Accumulating vectors in a loop is faster – Assigning to an element of a vector beyond the current length now over-allocates by a small fraction. The new vector is marked internally as growable, and the true length of the new vector is stored in the truelength field. This makes building up a vector result by assigning to the next element beyond the current length more efficient, though pre-allocating is still preferred. The implementation is subject to change and not intended to be used in packages at this time.
There’s a big list of changes, so check it out and think about upgrading.
This starts with the tidyverse & Rstudio then:
adds the requisite programs for dependencies in my package and
mkpasswdto be able to work
installs packages from github, notably the one designed to facilitate the day of text analysis
get the shell script and the csv from the gist
make the shell script executable and then run it
I loved the business card touch. It’s easy enough to print out little strips of paper with the username and password, but this has a bit more staying power.
Now that you have this XE session scripted out, it can be easily installed on multiple servers. If you encounter a deadlock problem, you can easily start the XE session and let it run to trap your deadlocks. They will be persisted to a file dedicated for the deadlocks. You can use my Deadlock Shredder script at http://bit.ly/ShredDL to read the deadlocks from the file and shred the deadlock XML into a tabular output.
Note that the default system_health XE session also captures deadlocks. I like to have a dedicated session for just deadlocks. As lightweight as XE is, sometimes it may benefit a server to turn off the system_health session. Additionally, Jonathan Kehayias has a script that will take a running trace and completely script out an XE session for it. This script can be found at https://www.sqlskills.com/blogs/jonathan/converting-sql-trace-to-extended-events-in-sql-server-2012/. Even though this script is available, I like to figure things out for myself so that I can learn what is actually going on.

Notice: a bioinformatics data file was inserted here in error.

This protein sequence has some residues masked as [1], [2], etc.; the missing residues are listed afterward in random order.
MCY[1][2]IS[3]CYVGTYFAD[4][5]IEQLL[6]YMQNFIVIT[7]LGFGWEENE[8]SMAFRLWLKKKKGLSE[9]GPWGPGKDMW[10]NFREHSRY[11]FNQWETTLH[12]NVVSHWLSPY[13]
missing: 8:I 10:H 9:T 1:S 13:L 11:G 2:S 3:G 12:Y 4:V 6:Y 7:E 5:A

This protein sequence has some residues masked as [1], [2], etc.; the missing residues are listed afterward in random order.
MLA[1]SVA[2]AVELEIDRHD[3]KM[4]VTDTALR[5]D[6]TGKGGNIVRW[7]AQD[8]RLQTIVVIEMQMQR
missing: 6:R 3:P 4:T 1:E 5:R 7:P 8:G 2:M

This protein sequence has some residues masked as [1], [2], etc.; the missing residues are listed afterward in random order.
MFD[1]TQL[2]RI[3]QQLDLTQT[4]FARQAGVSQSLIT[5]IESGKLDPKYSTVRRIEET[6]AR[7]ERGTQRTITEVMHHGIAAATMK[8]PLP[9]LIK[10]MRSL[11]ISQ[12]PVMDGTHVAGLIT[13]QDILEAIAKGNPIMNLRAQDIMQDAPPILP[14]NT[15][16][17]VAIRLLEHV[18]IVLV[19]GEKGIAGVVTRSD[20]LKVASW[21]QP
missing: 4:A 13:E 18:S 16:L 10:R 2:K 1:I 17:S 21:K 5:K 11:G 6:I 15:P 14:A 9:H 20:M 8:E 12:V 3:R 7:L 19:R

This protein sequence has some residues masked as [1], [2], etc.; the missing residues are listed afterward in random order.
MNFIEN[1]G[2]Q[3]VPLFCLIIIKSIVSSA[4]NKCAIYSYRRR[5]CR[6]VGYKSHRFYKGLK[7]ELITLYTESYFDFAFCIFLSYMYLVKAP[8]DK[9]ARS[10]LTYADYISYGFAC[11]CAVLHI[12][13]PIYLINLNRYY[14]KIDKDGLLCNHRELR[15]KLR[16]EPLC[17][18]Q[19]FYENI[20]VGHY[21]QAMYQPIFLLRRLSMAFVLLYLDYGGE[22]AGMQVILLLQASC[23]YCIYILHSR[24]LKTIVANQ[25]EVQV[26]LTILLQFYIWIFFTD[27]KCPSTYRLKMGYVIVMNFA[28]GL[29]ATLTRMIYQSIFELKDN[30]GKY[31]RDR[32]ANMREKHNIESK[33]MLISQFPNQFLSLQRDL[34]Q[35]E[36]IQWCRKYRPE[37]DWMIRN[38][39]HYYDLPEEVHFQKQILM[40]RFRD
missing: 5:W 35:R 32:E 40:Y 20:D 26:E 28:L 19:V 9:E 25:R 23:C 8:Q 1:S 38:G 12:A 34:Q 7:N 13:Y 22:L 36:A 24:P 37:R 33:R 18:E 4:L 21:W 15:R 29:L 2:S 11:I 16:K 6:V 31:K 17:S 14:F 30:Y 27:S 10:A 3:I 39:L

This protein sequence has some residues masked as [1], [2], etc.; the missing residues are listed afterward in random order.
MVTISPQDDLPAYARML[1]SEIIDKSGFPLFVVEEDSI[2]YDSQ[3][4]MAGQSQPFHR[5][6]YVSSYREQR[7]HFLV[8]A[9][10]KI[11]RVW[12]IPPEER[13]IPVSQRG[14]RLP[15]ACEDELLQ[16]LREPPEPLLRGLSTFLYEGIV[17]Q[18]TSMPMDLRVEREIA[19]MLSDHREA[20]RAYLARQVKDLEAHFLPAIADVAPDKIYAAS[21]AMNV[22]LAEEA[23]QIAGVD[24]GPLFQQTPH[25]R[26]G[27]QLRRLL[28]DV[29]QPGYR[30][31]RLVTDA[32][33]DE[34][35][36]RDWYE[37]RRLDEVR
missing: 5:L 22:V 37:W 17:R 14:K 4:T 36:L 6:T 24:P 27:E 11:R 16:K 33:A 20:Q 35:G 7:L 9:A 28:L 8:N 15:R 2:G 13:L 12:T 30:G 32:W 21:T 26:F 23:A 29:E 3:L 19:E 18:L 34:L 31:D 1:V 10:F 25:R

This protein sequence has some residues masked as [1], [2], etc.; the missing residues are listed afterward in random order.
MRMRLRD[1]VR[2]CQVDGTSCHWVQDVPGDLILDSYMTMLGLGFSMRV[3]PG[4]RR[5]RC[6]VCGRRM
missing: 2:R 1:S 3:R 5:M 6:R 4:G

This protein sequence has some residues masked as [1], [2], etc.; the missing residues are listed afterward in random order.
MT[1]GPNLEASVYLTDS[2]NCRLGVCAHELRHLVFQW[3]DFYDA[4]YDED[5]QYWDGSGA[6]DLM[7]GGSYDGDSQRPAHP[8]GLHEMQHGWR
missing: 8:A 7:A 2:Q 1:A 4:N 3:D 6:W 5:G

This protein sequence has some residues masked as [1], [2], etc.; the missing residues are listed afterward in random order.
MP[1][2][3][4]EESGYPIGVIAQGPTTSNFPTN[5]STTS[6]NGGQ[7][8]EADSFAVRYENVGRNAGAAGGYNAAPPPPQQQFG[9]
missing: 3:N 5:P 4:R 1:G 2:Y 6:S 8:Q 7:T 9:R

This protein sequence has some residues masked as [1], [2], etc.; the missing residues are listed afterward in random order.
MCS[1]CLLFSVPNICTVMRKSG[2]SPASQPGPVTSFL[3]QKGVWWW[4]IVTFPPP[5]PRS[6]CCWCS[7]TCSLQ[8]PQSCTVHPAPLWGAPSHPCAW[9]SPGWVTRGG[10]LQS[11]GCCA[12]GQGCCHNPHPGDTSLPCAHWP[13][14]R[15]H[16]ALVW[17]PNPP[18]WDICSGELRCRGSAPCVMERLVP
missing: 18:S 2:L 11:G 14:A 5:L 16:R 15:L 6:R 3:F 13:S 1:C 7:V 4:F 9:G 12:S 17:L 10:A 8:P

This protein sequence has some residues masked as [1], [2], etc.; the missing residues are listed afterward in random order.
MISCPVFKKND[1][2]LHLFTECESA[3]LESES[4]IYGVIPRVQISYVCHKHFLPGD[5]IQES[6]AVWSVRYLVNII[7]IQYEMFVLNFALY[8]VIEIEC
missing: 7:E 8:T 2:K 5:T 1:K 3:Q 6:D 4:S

Extended Events are extremely useful for administrators, typically with a fraction of the overhead cost of server-side (much less Profiler) traces.
What have we here?
Of particular interest are last_sql_handle, query_hash, and query_plan_hash. It appears that we’ll finally be able to easily tie missing index requests to their queries, without doing a lot of painful XML processing. I had planned on adding something like this, but couldn’t find a good fit between 1) adding XML processing to sp_BlitzIndex, or adding more DMV queries and rather unpleasant XML processing to sp_BlitzCache. This will make implementing it far easier, assuming it works the way it looks like it will work.
Erik has three examples of interesting additions in CTP 2.0.
Notice the “100 percent…” message has detailed about “bytes processed”. Since my data is around 13Mb this tells me that the progress indicators are all about the data transferred step of RESTORE. Notice the time gap in the messages to “Waiting for Log zeroing…” and “Log Zeroing is complete”. That gap in time is around 2 minutes. Exactly the time it took between the the 100% Complete message in the SSMS Window and the final restore message.